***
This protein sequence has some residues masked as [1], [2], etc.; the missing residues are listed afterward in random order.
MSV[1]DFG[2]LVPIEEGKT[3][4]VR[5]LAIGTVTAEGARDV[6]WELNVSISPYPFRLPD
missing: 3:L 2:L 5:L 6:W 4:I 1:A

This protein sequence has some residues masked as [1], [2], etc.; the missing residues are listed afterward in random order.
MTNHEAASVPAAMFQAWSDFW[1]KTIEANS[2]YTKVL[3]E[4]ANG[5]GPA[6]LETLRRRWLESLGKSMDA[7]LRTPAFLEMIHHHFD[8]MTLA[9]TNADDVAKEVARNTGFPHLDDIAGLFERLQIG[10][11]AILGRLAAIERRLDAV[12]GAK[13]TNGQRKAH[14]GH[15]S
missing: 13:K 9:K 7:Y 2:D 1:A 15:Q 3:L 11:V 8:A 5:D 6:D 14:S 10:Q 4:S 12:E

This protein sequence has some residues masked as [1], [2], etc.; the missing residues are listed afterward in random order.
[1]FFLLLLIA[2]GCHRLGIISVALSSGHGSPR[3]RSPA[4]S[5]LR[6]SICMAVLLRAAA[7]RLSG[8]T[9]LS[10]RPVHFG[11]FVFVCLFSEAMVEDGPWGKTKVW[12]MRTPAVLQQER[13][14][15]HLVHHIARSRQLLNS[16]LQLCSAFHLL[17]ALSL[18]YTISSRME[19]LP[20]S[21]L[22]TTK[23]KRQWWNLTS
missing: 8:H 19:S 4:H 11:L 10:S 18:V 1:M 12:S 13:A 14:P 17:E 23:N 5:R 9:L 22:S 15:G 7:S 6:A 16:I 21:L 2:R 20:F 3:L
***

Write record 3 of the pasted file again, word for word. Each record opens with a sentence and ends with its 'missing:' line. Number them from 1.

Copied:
This protein sequence has some residues masked as [1], [2], etc.; the missing residues are listed afterward in random order.
[1]FFLLLLIA[2]GCHRLGIISVALSSGHGSPR[3]RSPA[4]S[5]LR[6]SICMAVLLRAAA[7]RLSG[8]T[9]LS[10]RPVHFG[11]FVFVCLFSEAMVEDGPWGKTKVW[12]MRTPAVLQQER[13][14][15]HLVHHIARSRQLLNS[16]LQLCSAFHLL[17]ALSL[18]YTISSRME[19]LP[20]S[21]L[22]TTK[23]KRQWWNLTS
missing: 8:H 19:S 4:H 11:L 10:S 18:V 1:M 12:S 13:A 14:P 17:E 23:N 5:R 9:L 22:S 15:G 7:S 6:A 16:I 21:L 2:R 20:F 3:L